A number of organisations including the Bahrain Institute for Rights and Democracy (BIRD) continue to highlight the human rights situation in Bahrain.
Reprieve, the human rights organisation, is running a petition calling on the King of Bahrain and the Bahraini government to halt the planned executions of three individuals that it says were convicted unlawfully on “false confessions extracted through torture.” Reprieve, states that “21 people are currently on Bahrain’s death row, many of them political prisoners”. Reprieve also notes that “the UK has spent £5 million on a programme of technical assistance to the Kingdom of Bahrain since 2012,” but that “during this time death sentence have tripled, allegations of torture have been widespread, and unlawful executions have been carried out.”
I recognise the serious concerns about the human rights situation in Bahrain, particularly on the position of opposition and civil liberties groups, the detention of political prisoners and allegations of torture.
The 2011 Bahrain Independent Commission of Inquiry (BICI) into human rights abuses made no fewer than 26 recommendations. On 9 May 2016, the King of Bahrain announced that these had been “fully implemented”. However, developments such as the suspension of the opposition group Al Wefaq and the detention of Nabeel Rajab, for example, reinforce the view that serious human rights concerns remain. The UN has also expressed concern at reports of excessive and disproportionate use of lethal force, enforced disappearances, torture and arbitrary detention.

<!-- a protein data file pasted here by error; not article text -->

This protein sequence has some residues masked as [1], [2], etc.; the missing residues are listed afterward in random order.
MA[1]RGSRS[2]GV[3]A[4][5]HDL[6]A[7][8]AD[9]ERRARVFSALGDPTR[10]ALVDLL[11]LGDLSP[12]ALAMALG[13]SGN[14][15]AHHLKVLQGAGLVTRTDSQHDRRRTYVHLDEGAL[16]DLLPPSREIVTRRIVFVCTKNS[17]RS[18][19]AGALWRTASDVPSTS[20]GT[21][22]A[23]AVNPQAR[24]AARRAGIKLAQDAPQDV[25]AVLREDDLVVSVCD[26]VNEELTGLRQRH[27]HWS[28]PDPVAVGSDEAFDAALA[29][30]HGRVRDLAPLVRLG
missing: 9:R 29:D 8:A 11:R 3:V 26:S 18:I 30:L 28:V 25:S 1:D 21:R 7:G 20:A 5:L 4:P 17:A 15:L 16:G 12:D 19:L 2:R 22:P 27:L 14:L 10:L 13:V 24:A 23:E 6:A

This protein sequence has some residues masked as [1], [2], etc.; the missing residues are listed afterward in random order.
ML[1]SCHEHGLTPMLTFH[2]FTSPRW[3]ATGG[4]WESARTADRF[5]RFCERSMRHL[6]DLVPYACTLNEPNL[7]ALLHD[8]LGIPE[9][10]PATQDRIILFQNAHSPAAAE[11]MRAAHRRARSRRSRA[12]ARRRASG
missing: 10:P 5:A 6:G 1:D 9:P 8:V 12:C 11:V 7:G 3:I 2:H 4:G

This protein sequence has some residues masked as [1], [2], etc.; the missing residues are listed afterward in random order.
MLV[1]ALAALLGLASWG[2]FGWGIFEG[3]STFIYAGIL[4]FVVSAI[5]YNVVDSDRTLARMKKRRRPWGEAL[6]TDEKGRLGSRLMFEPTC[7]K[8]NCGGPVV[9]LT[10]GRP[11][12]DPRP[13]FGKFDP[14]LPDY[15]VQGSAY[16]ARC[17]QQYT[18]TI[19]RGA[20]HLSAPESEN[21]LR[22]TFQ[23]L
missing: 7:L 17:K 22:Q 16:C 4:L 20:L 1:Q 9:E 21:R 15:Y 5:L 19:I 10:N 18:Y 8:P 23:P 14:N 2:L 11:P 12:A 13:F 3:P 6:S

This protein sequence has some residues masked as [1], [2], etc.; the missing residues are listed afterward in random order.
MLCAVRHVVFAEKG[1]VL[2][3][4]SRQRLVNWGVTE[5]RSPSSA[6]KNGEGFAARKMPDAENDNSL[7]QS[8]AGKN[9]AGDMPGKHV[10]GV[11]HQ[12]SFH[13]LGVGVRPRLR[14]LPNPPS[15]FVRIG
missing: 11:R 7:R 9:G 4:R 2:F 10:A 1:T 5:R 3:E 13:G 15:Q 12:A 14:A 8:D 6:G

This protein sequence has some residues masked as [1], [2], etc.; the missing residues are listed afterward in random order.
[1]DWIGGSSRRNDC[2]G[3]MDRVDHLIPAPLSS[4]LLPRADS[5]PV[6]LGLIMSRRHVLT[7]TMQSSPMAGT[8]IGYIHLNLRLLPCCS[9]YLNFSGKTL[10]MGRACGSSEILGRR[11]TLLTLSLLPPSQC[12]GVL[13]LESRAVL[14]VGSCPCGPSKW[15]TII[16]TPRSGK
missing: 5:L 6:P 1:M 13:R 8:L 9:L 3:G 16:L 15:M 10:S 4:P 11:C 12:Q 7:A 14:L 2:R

The Foreign and Commonwealth Office (FCO) has designated Bahrain a human rights priority country and expressed concerns about the issues I just mentioned as well as about freedom of expression and assembly more widely. Human rights should be at the heart of our foreign policy and the Government must ensure that it continues to raise these issues at the highest levels in Bahrain.
I know concerns have been raised about the UK’s provision of technical assistance to Bahraini institutions. I believe the Government must justify why it believes this has been a sensible use of money and publish all its evaluations of those projects. I believe the Government should also urge Bahrain to allow the UN Special Rapporteur on Torture immediate, unrestricted and continued access to the country.
Given that the UK has been working with Bahrain on implementing reforms, the Government should be prepared to recognise where reforms have further to go and pressure Bahrain to ensure that its human rights violations are brought to an end.